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Friday, September 11, 2015

Why short-sighted Cameron is making the refugee crisis worse

I am sure that the Prime Minister would agree that the best way long term solution to the refugee crisis is to provide stability to countries such as Syria, which has seen 4 million people flee from war and persecution.

The same David Cameron however is cited as wanting to launch a bombing campaign in Syria, whilst the invitation by his Government to regimes criticised for “appalling” human rights records to attend the world’s largest arms and security fair in London hardly gives us the sense of ministers assuming the moral high ground.

As the Independent says providing stability and prosperity in troubled states would mean that people are less likely to undertake dangerous journeys to escape to a better life:

In reality, however, this would mean the West bringing peace to Syria, the main source of the most immediate wave of the dispossessed, and Iraq, from where increasing numbers are following their Syrian neighbours to the West. Peace would also have to be established in Libya, which has become the key conduit for trafficking across the Mediterranean. Furthermore living conditions would have to be dramatically raised in a swathe of other countries, from Bangladesh to Palestine and across sub-Saharan Africa, which is also where many refugees are coming from.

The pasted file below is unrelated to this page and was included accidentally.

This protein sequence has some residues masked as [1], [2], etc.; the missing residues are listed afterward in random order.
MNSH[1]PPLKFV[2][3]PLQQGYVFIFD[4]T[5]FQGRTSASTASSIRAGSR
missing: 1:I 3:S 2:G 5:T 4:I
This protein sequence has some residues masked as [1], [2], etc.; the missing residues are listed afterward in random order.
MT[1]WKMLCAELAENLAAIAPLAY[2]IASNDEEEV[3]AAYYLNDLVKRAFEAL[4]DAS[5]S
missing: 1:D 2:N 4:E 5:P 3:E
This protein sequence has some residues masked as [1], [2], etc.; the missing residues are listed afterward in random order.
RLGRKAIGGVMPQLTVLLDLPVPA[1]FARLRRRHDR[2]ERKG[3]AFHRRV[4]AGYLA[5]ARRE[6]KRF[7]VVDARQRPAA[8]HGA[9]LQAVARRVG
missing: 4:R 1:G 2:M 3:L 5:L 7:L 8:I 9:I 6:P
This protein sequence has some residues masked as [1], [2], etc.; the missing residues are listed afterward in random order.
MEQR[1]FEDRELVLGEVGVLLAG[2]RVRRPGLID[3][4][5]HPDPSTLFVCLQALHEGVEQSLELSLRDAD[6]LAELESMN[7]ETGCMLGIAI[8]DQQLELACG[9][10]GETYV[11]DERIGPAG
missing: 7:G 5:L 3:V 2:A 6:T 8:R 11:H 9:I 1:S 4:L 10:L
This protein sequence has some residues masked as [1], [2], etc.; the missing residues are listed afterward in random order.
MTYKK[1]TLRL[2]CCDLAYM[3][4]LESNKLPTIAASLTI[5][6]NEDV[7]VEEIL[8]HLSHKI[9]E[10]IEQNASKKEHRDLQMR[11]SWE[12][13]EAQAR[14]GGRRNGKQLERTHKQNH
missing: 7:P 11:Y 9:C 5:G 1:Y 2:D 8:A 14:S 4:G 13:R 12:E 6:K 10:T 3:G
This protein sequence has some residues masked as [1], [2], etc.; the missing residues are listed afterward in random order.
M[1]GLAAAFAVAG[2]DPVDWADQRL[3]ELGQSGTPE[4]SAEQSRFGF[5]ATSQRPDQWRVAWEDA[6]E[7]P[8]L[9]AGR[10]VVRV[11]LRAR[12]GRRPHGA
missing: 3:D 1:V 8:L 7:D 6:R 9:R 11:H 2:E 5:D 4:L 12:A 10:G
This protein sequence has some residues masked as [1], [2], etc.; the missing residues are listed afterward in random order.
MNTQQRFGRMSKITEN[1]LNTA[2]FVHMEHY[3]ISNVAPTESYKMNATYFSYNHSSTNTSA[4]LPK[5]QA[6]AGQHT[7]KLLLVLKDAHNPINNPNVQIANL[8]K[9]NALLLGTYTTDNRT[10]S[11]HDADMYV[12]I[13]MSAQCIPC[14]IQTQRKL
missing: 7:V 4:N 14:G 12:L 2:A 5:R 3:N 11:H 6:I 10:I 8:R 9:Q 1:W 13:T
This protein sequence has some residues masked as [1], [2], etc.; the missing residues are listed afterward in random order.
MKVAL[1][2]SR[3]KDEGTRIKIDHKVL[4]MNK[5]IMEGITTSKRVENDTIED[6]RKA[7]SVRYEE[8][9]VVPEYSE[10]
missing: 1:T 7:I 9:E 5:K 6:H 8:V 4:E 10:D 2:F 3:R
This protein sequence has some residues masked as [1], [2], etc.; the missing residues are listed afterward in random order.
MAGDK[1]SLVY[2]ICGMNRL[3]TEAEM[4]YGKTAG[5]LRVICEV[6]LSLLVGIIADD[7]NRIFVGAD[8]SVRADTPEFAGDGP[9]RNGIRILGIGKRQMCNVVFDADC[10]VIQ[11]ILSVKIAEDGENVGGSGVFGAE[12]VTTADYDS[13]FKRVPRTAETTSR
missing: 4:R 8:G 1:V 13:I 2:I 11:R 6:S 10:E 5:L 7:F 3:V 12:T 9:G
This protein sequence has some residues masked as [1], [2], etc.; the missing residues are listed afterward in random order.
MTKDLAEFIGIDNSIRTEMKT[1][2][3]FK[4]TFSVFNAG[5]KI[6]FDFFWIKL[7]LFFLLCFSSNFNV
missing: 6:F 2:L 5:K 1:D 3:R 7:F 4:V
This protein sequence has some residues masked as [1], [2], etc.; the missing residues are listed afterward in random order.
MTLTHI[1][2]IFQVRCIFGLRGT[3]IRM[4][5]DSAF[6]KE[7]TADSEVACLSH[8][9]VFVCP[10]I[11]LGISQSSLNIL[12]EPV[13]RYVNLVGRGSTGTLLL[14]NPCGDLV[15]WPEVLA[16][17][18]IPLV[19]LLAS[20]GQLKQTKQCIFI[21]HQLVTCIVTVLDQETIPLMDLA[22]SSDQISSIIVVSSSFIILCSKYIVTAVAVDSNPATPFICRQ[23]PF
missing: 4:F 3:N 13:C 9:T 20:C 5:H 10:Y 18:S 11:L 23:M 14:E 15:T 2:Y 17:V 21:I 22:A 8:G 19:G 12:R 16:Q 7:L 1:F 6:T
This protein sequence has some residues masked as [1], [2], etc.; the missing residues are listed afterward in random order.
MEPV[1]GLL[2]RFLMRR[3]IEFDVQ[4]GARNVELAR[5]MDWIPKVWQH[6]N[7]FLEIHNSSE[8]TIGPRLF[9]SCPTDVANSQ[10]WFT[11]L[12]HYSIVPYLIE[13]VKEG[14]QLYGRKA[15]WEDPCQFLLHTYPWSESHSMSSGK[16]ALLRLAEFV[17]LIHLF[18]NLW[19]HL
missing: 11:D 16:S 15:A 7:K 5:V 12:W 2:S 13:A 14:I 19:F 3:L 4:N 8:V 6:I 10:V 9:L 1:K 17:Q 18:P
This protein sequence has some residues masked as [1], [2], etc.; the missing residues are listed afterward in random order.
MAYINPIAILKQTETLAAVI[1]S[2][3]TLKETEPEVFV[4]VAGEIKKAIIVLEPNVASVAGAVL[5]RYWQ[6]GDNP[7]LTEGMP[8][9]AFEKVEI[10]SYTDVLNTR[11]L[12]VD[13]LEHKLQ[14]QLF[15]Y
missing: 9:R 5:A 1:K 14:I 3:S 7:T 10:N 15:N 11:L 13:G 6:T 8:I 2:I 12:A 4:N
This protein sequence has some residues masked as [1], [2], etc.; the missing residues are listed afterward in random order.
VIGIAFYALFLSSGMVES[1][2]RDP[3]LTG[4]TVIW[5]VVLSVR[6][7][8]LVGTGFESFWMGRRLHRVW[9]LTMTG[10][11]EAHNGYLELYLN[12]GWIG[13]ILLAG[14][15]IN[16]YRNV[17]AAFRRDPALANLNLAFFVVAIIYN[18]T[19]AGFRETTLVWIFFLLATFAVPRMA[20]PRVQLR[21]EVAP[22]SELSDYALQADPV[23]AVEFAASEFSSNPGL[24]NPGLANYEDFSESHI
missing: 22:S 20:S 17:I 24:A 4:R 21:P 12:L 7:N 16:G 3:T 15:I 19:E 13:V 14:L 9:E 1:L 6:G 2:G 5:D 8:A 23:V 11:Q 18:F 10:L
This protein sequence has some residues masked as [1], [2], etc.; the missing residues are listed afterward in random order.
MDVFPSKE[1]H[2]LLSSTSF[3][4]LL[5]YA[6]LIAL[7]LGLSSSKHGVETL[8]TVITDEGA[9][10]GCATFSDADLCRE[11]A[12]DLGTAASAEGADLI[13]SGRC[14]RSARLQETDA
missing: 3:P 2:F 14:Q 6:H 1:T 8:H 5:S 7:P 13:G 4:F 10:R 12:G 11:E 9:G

Critics point out that Britain has played a key role creating the violent and unstable conditions in these places with its part in the 2003 invasion of Iraq and the bombing of Libya, for which Mr Cameron was the chief cheerleader. The Prime Minister was also the first one to cry “Assad must go”, just as he had cried “Gaddafi must go” when the Syrian uprising was at its infancy and could, perhaps, have been settled before its descent into savagery.

But where does one go from here? One way to bring stability would be through aid. The government justified diverting some of the aid money to defence (thus making the defence budget look larger than it really is) by maintaining that pre-emptive humanitarian action would prevent strife and the rise of extremism and thus bolster the UK’s defence. But George Osborne has announced that part of the international aid budget will now go towards looking after the additional refugees Britain has been forced to take in. This will, in effect, mean cuts in overseas projects, some in highly vulnerable communities which may slide into instability and violence, creating further refugees.

The message is clear: Britain is still not doing enough to fulfil its international and moral obligations, our government continues to fuel the wars and conflicts that have led us here in the first place and, welcome as the decision to take 20,000 refugees is, using the international aid budget to pay for this means that we are less able to help create the stabiliy needed to prevent these crises in the first place.
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